While there are certainly still classicists among us, an increasing number of men and women are turning to unconventional engagement rings.
We’ve seen a sharp rise in contemporary styles over the past few years, with more jewellery designers choosing to play with elements such as colour, stone and form. Here are some of the best we haven’t shown you yet.
Unlike other designers on this list, Melbourne’s Tessa Blazey actually does specialise in engagement rings. Reworking gothic elements into contemporary shapes, Tessa Blazey adds a signature undone-ness to each handcrafted piece. Stones are rough-cut, bands are uneven and fingerprints can be seen across the metals. Her designs are also highly sculptural; stones are often in claw settings that resemble the talons of birds of prey. It’s this balance of dark and light that makes Blazey’s work intriguing and beautiful.
Seb Brown has a reputation for his unusual approach to jewellery design. Each of his pieces is a one-off that explores texture, weight and imperfection as a personal rebellion against fast fashion. Brown’s website reveals a portfolio of past engagement designs, each made to reflect the personality of the wearer. Custom orders are welcome and available through consultation with Brown directly.
Katherine Bowman’s work is heavily influenced by her double major in Fine Art History, which she studied at Melbourne University. In each of her designs she considers how we imbue an object with meaning. Fine-art references are evident throughout her work; she uses maximalist, architectural and sculptural shapes. Unsurprisingly, then, the beauty of these rings lies in the settinging rather than in the stones.
Holly Ryan is better known for her Squiggle and Wavee pieces; two styles that play with size, line and weight. But the Brisbane-based designer is also a surprising contender for engagement-ring making. Her pieces are understated and suited to minimalists. She designs with restraint, working via a subtractive creative process to remove non-essentials from each design. The result is timeless jewellery, set apart from tradition.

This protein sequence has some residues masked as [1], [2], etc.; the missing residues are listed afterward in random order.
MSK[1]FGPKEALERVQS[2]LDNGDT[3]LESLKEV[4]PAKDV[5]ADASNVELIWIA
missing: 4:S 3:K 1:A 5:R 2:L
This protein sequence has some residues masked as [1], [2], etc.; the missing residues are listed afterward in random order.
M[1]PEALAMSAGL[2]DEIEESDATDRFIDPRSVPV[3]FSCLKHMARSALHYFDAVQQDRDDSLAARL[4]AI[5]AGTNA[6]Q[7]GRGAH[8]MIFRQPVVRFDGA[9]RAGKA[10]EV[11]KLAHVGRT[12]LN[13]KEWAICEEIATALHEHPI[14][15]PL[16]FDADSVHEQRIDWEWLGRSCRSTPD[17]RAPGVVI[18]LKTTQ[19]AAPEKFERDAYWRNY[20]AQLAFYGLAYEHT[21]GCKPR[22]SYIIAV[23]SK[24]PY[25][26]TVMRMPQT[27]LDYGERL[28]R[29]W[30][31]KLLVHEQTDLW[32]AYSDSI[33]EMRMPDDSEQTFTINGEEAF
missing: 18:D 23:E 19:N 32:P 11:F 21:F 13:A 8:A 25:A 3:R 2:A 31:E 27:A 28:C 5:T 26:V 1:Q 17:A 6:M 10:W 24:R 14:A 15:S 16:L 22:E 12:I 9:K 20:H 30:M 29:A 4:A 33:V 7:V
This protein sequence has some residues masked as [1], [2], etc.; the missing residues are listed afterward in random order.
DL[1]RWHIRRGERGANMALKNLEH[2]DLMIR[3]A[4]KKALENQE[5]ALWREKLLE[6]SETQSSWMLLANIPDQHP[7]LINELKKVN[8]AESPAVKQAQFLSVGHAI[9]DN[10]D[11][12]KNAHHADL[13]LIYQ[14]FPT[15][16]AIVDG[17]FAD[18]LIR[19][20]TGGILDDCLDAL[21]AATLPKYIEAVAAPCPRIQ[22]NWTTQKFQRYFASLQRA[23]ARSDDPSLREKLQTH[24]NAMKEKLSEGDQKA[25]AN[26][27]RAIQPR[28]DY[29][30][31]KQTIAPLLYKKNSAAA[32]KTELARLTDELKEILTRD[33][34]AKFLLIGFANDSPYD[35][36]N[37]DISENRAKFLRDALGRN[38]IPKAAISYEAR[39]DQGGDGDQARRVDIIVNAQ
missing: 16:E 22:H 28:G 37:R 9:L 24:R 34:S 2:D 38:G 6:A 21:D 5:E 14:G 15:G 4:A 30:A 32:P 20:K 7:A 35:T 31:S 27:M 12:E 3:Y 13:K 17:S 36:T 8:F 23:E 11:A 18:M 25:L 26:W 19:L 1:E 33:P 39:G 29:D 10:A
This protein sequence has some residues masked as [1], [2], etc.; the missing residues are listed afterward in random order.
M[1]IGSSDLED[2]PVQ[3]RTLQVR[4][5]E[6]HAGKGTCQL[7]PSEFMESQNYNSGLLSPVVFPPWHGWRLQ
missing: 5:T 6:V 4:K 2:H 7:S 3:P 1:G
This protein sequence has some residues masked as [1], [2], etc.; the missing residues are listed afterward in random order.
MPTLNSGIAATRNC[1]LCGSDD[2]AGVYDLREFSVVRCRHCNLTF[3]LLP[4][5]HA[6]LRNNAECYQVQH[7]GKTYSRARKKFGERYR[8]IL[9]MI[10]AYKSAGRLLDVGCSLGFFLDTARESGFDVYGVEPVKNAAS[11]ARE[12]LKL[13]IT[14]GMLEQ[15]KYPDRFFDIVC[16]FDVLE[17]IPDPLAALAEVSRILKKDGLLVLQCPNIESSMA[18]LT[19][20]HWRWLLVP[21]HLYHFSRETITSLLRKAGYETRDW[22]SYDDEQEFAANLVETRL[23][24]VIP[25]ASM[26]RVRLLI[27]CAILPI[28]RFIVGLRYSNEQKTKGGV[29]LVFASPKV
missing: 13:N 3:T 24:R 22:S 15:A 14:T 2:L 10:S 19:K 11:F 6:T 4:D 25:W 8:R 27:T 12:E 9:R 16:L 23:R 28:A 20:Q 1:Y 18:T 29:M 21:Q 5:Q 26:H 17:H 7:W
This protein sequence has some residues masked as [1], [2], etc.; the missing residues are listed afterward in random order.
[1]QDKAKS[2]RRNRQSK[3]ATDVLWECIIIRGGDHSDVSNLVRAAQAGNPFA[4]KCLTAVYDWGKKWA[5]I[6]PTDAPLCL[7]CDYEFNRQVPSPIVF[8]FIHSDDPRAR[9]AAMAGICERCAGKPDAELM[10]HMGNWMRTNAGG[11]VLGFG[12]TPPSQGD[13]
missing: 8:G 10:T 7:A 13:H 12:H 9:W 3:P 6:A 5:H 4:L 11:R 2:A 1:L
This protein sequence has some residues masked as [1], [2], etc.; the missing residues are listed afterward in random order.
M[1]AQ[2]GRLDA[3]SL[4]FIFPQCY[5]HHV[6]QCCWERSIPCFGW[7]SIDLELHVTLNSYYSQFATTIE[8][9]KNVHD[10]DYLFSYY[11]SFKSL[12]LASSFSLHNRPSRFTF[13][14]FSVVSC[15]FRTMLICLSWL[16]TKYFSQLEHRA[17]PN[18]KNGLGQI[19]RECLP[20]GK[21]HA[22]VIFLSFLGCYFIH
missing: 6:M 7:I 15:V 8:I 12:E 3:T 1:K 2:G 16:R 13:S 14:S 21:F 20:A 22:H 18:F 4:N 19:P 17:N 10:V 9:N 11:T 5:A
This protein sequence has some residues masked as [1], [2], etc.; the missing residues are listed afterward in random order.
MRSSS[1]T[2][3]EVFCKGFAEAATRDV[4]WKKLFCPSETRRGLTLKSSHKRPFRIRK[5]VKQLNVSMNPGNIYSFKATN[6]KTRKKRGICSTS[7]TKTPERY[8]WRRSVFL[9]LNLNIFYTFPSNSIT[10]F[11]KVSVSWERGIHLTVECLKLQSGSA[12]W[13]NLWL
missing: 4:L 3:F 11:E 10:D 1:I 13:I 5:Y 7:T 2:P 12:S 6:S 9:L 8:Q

Melbourne-based designer Welfe Bowyer plays with texture as much as scale. His pieces exhibit a largesse that is somehow restrained by the medium of jewellery; his rings look as though they should be bigger than they are. It’s no surprise then that Bowyer draws inspiration from those who work on a larger scale – sculptors Richard Serra and Joseph Beuys; artist Anselm Kiefer; and architects Carlo Scarpa and Gordon Matta-Clark. Clients are invited to join Welfe in choosing local materials for their designs.
This isn’t the first time we’ve written about Lucy Folk. Though few people know the designer (who is based in Sydney but from Melbourne), also makes bespoke jewellery, including engagement rings. Folk’s pieces have always celebrated life’s greatest joys: food, art, travel and design, and always go against the grain. Engagement rings are new to her portfolio. For her custom work Folk team with clients to create symbolic pieces with personal meaning. The final results seamlessly balance timelessness and playfulness. You can view a selection of her bespoke works and make an enquiry here.
Teeps the Jeweller
Tim Parker’s Adelaide label is named “Teeps” after his nickname. With a background in architecture, the jeweller is influenced by geometry, furniture design, the Art Deco period, mid-century modernism and traditional Japanese art. It sounds a lot, but Teeps takes a restrained approach to design. His work is clean yet interesting; it exhibits attention to detail. He also offers more classic styles and works with clients to find the right balance.
Pieces by Ahhness – by Melbourne jeweller and artist Natalia Milosz-Piekarska – combine art and storytelling. The designer believes an engagement ring tells the singular story of a couple. For each of her commissioned pieces, Milosz-Piekarska carefully selects materials for their quality, colour, durability and compatibility to each client. Her work draws on elements of vintage jewellery, contemporised by soft lines and hand-finished surfaces that add a more gentle touch.
Karla Way plays with texture and form to craft pieces that look as though they’ve been plucked straight from the earth. Stones are set deeply in rough metals and organic shapes, with much of her asymmetrical work featuring more than one precious stone. The intention is to explore the intersection of nature and material culture. A selection of work is available to peruse on Way’s website, though there’s more to explore via her stockist, Pieces of Eight. Custom orders should be sent to Way direct.
Ben Manning is taking a decidedly different approach to jewellery craftsmanship. He’s the brains behind Utopian Creations, a South Australian fine jeweller with an ethical and sustainable focus. Manning sources largely unconventional materials for his work, sometimes including prehistoric and materials from outer-space. All are investigated to ensure they have an ethical trail, a rarity in jewellery making. Utopian Creations primarily specialises in bespoke creations, with attention to detail a priority.